It’s the end of another Mother’s day. This time of year is always a little hard for me. Twenty five years ago in April I lost my mother after her long, drawn out battle with cancer. It’s still difficult sometimes, when I stop and think about it, but I know that the short time I had with my mother was more than some folks ever have.
This poem keeps coming out of the drawer over the years, and I keep whittling it down, or sometimes adding a line. I think I can say it is finally finished though. I post it here in her honor, and in hopes that if you have gone through this Mother’s Day without your mom, you might find something here that resonates with you.
And yes, dear friends, I can see that little courtyard needs a lot of work. I’m on it.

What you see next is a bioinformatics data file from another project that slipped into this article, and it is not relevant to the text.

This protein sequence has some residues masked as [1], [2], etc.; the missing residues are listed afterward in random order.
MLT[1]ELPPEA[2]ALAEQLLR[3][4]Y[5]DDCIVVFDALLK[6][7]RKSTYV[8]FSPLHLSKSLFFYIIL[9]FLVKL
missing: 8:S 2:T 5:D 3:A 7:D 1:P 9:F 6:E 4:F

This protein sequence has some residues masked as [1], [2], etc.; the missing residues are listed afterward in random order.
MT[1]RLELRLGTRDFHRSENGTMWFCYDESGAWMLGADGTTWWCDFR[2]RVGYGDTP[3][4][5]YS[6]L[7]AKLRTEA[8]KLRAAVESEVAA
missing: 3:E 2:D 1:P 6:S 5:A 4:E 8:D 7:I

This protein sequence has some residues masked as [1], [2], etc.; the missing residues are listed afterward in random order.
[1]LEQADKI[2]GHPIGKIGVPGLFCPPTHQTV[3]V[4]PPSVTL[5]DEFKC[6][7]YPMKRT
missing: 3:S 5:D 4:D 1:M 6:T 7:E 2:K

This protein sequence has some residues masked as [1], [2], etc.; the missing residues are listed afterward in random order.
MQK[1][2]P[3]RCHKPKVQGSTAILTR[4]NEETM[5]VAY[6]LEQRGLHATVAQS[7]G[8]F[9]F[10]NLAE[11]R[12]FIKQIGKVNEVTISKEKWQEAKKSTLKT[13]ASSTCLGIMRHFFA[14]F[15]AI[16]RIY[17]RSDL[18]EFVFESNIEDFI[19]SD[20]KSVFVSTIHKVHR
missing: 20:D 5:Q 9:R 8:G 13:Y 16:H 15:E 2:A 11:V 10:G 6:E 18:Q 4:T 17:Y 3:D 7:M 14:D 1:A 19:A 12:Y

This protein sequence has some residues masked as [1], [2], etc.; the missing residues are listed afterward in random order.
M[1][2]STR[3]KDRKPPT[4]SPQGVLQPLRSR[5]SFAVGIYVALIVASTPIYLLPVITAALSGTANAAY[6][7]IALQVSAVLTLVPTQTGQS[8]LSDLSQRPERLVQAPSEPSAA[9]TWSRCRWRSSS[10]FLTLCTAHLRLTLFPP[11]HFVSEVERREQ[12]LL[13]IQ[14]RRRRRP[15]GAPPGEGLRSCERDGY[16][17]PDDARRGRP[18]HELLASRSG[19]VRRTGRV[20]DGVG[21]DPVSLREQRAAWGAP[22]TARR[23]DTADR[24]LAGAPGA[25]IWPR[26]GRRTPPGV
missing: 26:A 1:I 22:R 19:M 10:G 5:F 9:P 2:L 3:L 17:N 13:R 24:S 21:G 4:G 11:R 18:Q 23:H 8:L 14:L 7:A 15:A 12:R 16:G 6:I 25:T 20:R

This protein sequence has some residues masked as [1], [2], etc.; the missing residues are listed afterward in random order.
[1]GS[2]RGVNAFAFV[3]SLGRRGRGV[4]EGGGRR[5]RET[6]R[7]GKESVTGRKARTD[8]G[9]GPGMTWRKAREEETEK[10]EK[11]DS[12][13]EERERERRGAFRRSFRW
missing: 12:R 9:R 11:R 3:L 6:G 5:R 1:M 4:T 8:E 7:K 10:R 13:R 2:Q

Angels at Home I live with cherubs in a ghost house of old luggage and former plans; walls dad stuffed with insulation, keeping winter out, surrounding us with a warmth that could have only come from you. I climb the stairway where you took a tumble with bones and bottles that might have broken, were it not for the troupe of guardian angels who shadowed your every step. I romp with your grandsons in the room where it all happened, where I was shuffled out the door when the doctor called, and dad wrapped his arms around you. I am monster, mustang, mountain now on the carpet where we danced "the bump," before the cancer bed ruled the room, and dad read the Bible to you in the dark. I pull my boys close, knowing they will never know the warmth of your breath on the back of their ears, the comfortable shelter of your lap. So I tell them your stories, read them books, croon "To-Ra-Loo-Ra" and "My little Buckaroo." Dad visits, inspecting new paneling and paint, nods approval of your favorite shade of blue. Josiah brings flowers from backyard weeds while his brother sleeps all day to wake us up at night. I've opened up the kitchen, but even all that extra light couldn't help me keep your plants alive. It's an art I would have liked to learn from you, along with other tricks you knew, like giving life, or hearing love when your man hasn’t said a word, or maybe conning death into granting a longer stay, dancing with your bags already packed as if you couldn’t give a damn, and leaving angels behind you when you went away. © David J. Bauman 2012